While many of us have been enjoying a no-snow, warm winter, New Jersey may have to "pay the piper" for the mild weather. Some have reported seeing mosquitoes as early as mid-February.

Ary Farajollahi of Mercer County Mosquito Control finds the lack of cold weather troubling as it pertains to controlling the population of Jersey's "national bird."

Farajollahi says if these mild temperature trends continue, and they may very well as the end of winter grows ever-nearer, he predicts Jersey may have a large population of mosquitoes on our hands by early spring.

He says some species of mosquito over-winter in their adult stage, and it is warm weather that can drive them out of their so-called hibernaculi, or place of hibernation during the winter months.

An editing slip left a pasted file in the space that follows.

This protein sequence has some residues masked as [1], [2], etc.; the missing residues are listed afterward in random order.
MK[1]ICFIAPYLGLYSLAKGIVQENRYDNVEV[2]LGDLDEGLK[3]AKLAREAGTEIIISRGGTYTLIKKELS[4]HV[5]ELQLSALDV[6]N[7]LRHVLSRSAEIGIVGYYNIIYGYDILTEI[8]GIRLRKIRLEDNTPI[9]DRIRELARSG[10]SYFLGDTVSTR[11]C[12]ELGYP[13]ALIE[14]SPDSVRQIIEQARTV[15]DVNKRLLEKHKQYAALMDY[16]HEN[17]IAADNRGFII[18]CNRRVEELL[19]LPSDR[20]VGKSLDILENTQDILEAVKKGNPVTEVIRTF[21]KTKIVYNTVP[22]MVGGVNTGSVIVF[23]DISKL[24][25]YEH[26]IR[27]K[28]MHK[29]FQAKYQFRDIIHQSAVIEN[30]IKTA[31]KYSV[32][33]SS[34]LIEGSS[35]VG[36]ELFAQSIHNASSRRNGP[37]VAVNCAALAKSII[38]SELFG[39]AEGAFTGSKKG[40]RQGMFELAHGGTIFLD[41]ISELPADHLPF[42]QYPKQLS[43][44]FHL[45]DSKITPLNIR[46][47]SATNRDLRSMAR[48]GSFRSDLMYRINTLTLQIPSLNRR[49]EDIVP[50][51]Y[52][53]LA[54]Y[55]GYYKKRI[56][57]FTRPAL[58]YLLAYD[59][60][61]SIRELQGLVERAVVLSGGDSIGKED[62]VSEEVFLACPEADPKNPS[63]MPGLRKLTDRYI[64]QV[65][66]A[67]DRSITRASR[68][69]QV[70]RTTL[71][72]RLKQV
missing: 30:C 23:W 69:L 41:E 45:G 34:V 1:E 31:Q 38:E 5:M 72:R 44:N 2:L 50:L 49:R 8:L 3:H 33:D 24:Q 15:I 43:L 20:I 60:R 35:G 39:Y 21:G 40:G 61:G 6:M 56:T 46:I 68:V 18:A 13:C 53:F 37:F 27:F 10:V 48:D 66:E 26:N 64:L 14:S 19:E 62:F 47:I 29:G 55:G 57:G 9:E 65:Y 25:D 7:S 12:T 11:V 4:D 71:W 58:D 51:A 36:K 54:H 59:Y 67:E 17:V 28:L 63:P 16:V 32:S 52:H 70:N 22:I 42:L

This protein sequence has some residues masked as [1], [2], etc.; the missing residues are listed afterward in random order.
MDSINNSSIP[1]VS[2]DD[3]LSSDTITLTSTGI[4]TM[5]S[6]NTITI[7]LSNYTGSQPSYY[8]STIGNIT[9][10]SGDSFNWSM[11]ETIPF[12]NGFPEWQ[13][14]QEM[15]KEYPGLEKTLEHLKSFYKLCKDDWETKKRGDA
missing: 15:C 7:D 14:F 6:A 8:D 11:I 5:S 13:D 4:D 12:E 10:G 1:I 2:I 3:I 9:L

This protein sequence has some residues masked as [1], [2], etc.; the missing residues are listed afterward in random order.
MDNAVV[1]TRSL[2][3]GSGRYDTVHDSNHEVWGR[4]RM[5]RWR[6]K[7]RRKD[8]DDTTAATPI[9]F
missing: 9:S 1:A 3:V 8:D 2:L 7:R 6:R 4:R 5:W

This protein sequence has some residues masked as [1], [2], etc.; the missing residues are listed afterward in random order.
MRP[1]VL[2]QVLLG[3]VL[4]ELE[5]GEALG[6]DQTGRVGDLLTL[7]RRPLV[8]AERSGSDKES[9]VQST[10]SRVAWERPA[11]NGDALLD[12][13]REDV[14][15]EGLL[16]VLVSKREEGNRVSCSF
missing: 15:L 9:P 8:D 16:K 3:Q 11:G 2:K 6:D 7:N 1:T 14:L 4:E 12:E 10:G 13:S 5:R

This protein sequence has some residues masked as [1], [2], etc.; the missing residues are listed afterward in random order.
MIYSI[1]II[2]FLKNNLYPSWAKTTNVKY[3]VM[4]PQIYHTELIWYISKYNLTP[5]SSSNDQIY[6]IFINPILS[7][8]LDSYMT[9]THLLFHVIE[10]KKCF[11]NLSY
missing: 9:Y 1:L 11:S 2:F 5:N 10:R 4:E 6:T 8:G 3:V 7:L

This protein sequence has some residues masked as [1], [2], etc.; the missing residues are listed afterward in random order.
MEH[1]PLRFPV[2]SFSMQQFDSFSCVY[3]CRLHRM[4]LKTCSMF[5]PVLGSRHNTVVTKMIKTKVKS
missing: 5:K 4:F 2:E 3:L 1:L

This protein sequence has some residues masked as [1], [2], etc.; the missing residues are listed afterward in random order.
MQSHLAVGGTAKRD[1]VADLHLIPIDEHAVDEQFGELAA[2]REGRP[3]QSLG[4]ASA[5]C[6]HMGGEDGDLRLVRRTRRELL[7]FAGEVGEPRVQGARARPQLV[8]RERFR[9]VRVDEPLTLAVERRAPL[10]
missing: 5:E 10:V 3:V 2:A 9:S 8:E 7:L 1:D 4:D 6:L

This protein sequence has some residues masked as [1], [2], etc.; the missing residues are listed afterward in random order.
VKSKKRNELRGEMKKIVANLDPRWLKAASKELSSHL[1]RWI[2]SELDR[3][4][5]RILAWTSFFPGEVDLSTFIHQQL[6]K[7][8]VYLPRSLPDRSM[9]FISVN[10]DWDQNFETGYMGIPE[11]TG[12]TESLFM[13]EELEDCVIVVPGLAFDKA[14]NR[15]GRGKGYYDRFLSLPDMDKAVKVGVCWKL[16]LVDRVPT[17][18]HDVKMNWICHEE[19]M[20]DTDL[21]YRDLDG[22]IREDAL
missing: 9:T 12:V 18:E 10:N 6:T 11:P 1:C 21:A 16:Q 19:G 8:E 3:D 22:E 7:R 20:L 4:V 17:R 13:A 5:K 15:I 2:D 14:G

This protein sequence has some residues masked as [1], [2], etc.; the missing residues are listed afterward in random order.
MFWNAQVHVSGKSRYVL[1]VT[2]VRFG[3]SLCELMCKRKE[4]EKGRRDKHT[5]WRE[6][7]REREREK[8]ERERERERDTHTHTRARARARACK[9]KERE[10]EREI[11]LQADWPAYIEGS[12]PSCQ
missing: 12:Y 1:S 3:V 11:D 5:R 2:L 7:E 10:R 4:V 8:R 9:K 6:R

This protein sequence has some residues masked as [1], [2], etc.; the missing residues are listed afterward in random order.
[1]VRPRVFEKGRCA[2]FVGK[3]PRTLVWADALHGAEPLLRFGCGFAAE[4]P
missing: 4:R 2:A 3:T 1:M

Farajollahi says the aggressive Asian Tiger mosquito...known as an "invasive species" here, may be a big problem because cold weather during the winter destroys a lot of Asian Tiger eggs. If that's not happening now, these big biters may be around in force later.

And of course, any discussion of mosquitoes must also include rainfall and the amount of standing water that is lying around, because many species need water to breed. And while it is true that February was considerably dry and January and December saw average precipitation, previous months in 2011 were very wet, with hurricane Irene and tropical storm Lee. A wet spring may also heighten the favorable conditions for New Jersey mosquitoes.